When another person is negligent and causes you harm, you have the right to file a lawsuit to recover monetary damages. In order for your lawsuit to be successful, you’ll have to prove that the other person was, in fact, negligent. In most cases, there will be some direct evidence to support your case. However, it is possible to suffer an injury and know that someone else is to blame, but to have no direct evidence of negligence. Don’t worry if this happens to you. You can invoke the legal doctrine of res ipsa loquitur.
Res ipsa loquitur roughly translates to “the thing speaks for itself.” It is a legal doctrine that allows victims to use circumstantial evidence to show that another person was negligent. Rather than relying on direct evidence that clearly shows someone was negligent, you point to the specific circumstances of your accident. When the circumstantial evidence is considered, the only reasonable explanation for your injury is that other person’s negligence.
When you are successful, you create a rebuttable presumption of negligence. This doesn’t automatically prove negligence. Instead, it shifts the burden to the defendant. They will now have to prove that they were not negligent and/or offer another valid reason for why you were injured.
There are three primary elements of res ipsa loquitur. You must be able to establish each of these elements to create a rebuttable presumption of negligence.
In other words, you have to prove that the only logical explanation for your injury is another person’s negligence. You can’t have contributed to your injury and the thing that hurt you must have been under the sole control of the defendant.
It can help to have a few examples to fully understand how res ipsa loquitur works.
Example #1. A bus crashes suddenly without warning or explanation. There were no mechanical problems with the bus and it was in fine working conditions. The traffic and weather were clear when the accident happened. While there is no specific evidence to show that the bus driver was negligent, this is the only logical explanation for the accident.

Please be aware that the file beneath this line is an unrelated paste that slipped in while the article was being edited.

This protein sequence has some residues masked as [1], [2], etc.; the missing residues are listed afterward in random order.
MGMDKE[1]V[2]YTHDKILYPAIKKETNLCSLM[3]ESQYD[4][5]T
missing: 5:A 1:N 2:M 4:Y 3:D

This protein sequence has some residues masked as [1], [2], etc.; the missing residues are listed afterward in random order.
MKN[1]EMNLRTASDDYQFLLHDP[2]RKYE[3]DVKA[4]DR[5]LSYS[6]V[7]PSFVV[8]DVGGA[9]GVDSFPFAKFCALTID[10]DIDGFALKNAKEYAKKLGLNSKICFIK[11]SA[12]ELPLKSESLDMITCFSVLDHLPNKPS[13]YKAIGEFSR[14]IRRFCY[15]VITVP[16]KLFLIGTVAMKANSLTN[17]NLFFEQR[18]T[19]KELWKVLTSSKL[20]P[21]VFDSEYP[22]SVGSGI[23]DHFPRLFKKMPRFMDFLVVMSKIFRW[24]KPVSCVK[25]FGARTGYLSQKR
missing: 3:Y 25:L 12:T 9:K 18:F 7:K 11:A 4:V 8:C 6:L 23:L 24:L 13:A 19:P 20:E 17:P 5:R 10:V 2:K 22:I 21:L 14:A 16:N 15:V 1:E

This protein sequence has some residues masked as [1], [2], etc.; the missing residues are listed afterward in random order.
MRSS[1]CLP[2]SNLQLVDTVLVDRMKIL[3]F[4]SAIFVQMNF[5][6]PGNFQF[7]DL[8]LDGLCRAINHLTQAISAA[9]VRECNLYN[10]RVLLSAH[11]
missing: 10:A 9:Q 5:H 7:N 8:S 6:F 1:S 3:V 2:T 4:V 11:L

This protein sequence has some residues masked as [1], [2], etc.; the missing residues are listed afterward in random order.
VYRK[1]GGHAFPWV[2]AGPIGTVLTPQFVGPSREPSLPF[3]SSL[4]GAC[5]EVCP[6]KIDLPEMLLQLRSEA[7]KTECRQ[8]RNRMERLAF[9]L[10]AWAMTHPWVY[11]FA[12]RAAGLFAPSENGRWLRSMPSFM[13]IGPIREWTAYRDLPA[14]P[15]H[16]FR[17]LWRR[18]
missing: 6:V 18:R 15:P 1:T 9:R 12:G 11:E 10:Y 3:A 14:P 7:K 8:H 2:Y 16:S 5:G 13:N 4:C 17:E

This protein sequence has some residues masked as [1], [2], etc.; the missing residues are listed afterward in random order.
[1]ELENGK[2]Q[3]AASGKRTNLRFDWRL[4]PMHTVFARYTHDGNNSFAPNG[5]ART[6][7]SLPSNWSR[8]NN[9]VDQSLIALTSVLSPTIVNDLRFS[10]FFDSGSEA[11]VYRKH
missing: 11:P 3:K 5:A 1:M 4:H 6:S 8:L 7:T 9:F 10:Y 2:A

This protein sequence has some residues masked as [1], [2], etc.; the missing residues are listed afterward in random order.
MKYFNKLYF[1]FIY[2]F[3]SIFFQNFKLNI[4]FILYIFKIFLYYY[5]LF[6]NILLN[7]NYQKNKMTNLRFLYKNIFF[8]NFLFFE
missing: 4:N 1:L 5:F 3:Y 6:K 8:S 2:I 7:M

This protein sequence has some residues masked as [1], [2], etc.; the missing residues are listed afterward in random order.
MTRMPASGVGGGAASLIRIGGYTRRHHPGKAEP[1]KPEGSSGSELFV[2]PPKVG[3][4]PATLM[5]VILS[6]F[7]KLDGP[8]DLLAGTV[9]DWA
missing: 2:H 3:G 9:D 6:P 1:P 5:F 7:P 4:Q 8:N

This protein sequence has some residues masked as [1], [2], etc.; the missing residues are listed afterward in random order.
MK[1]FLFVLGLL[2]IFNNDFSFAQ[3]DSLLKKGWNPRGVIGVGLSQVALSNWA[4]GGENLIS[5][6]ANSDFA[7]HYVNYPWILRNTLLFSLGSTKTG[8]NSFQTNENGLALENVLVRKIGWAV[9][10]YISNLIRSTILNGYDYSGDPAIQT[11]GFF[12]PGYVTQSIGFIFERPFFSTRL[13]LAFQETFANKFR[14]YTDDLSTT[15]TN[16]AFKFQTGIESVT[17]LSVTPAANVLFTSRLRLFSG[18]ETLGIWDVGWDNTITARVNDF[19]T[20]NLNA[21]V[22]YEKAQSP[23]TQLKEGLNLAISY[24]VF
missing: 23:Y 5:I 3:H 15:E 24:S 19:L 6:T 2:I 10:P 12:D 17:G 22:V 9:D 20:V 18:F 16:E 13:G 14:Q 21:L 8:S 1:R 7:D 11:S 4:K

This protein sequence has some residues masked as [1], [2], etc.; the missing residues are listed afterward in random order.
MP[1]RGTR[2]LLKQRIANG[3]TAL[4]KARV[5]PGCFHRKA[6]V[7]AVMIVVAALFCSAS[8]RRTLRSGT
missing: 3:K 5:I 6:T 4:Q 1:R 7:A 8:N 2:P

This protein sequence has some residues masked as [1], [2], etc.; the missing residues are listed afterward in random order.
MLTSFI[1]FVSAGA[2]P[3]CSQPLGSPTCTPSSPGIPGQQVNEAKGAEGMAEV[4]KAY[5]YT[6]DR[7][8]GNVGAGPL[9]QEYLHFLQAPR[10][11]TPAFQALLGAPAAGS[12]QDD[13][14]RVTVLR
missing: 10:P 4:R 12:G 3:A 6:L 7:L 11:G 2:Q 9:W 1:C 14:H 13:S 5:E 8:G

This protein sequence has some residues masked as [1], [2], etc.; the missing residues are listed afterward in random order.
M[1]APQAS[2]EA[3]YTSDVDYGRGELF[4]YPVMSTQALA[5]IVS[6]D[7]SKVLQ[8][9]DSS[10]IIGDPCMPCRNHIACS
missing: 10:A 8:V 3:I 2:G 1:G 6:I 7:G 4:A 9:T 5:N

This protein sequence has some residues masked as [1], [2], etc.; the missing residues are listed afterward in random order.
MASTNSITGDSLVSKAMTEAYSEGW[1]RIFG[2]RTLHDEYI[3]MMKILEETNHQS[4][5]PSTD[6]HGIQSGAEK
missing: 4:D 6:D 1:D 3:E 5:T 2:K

Example #2. A man is seriously injured by a falling barrel while walking outside of a warehouse in Los Angeles. There’s no direct evidence to show that any of the workers in the warehouse were negligent. However, circumstantial evidence suggests that negligence is the only possible cause of the accident and injury.
Example #3. A small child was injured when using a new toy. There were no obvious defects or issues with the toy upon inspection. However, the child’s injury is something that wouldn’t have happened in the absence of negligence. There is also no other explanation for the child’s injury. The family could use res ipsa loquitur to support their product liability case against the manufacturer.
Direct evidence of negligence is the best way to support your personal injury case. However, there may be times when there is no substantial proof to show that someone else’s negligence caused your injury. Res ipsa loquitur protects your right to recover compensation. You can use circumstantial evidence to create a valid presumption that another person was negligent. When you’re successful, a lack of direct evidence won’t stand in your way of recovering the money you deserve.
It can be difficult to know which pieces of evidence will best support your case. Working with an experienced Los Angeles personal injury attorney will help you secure the best possible outcome in your case. Contact Joshua W. Glotzer, APC to schedule a free case assessment with our legal team.
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